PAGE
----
(d) Notwithstanding the amounts set forth above to be paid to each class member, the parties have agreed to a maximum payout for each class, the amount of which was derived from their joint estimate that claims are unlikely to exceed approximately 28% of the class members (and, based on past experience, will likely be meaningfully lower than that). Accordingly, the amounts to be paid Class Members (not including class representatives) will be adjusted if the amount to be awarded eligible Class Members in either the Post-Release or Group Strip Search who make claims exceeds the total amount to be paid to that Class. In that event, the amount that members of that class receive will be adjusted on a pro-rated basis, which would result in payment to individual Class Members of amounts lower than those set forth above. The total amount paid to Post-Release Class Members is capped at $2,335,830.00 and, if claims exceed that, they will be adjusted on a prorated basis so that the total payment to such Post-Release Class Members (first and second time combined) will not exceed that total. The amount paid to Group Strip Search Class Members is capped at $2,016,000.00 and, if claims exceed that, they will be adjusted on a pro-rated basis so that the total payment to such Group Strip Search Class Members will not exceed that total.

(e) The Claims Administrator shall deduct from any claim payment amounts owed by a claim participant for liens or court orders for restitution, child support, debts owed to the County of Kern or any statutory liens, not to exceed 50% of the amount to which the class member would otherwise be entitled. By filing a Claim Form, the class member agrees to allow the Claims Administrator access to his or her records regarding child support or potential statutory liens.

(f) Class administration costs.

(g) $2,000,000 in attorneys‟ fees, plus class counsel costs not to exceed $65,000.

(h) $30,000 damages award to each Named Plaintiff, of whom there are three. This Court has approved that settlement in a separate order. See Final Order of Approval and Settlement, dated August 31, 2011.

Plaintiffs filed a motion for attorneys‟ fees seeking $2,000,000 (28% of the class fund) in fees plus class counsel costs of $$44,393.60. For the reasons stated below, the Court awards Plaintiffs‟ counsel $2,000,000 as attorneys‟ fees, plus $$44,393.60 in costs.


It is well settled in the Ninth Circuit that, "[i]n a common fund case, the district court has discretion to apply either the lodestar method or the percentage-of-the-fund method in calculating a fee award." Fischel v. Equitable Life Assurance Soc'y of the U.S., 307 F.3d 997, 1006 (9th Cir.2002); see also, e.g., Paul, Johnson, Alston & Hunt v. Graulty, 886 F.2d 268, 272 (9th Cir. 1989); In re Washington Public Power Supply System Securities Litigation, 19 F.3d 1291, 1295 (9th Cir. 1994)). While the court has discretion to use either method, "the primary basis of the fee award remains the percentage method." Vizcaino v. Microsoft Corp., 290 F.3d 1043, 1050 (9th Cir. 2002). See also Six Mexican Workers v. Arizona Citrus Growers, 904 F.2d 1301, 1311 (9th Cir.1990) ("benchmark percentage [of 25% of the fund] should be adjusted, or replaced by a lodestar calculation, when special circumstances indicate that the percentage recovery would be either too small or too large in light of the hours devoted to the case or other relevant factors"); In Re Rite Aid Corp. Securities Litigation, 396 F.3d 294, 307 (3d Cir. 2005)) ("the lodestar cross-check does not trump the primary reliance on the percentage of common fund method").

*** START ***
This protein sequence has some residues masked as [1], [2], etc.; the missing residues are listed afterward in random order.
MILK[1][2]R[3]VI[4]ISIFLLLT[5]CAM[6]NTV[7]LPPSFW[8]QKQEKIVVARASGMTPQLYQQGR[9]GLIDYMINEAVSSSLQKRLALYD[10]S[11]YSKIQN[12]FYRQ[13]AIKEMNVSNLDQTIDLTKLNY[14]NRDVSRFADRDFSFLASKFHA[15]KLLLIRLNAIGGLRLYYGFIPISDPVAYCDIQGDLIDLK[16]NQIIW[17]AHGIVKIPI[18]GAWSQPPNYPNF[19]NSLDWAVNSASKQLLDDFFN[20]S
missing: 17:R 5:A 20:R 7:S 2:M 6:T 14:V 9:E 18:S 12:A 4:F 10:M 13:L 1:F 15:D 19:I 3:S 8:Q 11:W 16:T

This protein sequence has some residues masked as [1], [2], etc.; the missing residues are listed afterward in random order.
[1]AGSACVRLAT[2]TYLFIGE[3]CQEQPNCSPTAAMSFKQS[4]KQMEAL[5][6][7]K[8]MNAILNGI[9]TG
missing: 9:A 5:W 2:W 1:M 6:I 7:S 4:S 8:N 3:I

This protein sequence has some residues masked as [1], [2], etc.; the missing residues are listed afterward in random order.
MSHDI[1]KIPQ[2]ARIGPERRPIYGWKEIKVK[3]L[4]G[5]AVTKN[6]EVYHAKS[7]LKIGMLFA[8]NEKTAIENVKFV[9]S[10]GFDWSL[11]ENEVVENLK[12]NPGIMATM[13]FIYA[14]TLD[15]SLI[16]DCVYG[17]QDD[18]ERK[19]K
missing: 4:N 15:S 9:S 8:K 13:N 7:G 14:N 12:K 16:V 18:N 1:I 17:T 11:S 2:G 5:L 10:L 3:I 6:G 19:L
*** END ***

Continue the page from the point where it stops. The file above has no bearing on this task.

Many courts and commentators have recognized that the percentage of the available fund analysis is the preferred approach in class action fee requests because it more closely aligns the interests of the counsel and the class, i.e., class counsel directly benefit from increasing the size of the class fund and working in the most efficient manner. See, e.g., Swedish Hosp. Corp. v. Shalala, 1 F.3d 1261, 1266-67 & fn.3, 1269-71 (D.C.Cir.1993) (noting that the lodestar approach "encourages significant elements of inefficiency", by giving attorneys an "incentive to spend as many hours as possible" and "a strong incentive against early settlement"; the percentage approach "more accurately reflects the economics of litigation practice", and "the monetary amount of the victory is often the true measure of success, and therefore it is most efficient that it influence the fee award"; accordingly, "we join the Third Circuit Task Force and the Eleventh Circuit, among others, in concluding that a percentage-of-the-fund method is the appropriate mechanism for determining the attorney fees award in common fund cases"); Camden I Condominium Ass'n v. Dunkle, 946 F.2d 768, 774 (11th Cir.1991) (holding in a reversionary common fund case "that the percentage of the fund approach is the better reasoned in a common fund case. Henceforth in this circuit, attorneys' fees awarded from a common fund shall be based upon a reasonable percentage of the fund established for the benefit of the class."); Silber and Goodrich, Common Funds and Common Problems: Fee Objections and Class Counsel's Response, 17 RevLitig 525, 534 (1998) (the percentage approach avoids numerous drawbacks of the lodestar approach and is preferable because "the attorneys will receive the best fee when the attorneys obtain the best recovery for the class. Hence, under the percentage approach, the class members and the class counsel have the same interest -- maximizing the recovery of the class.").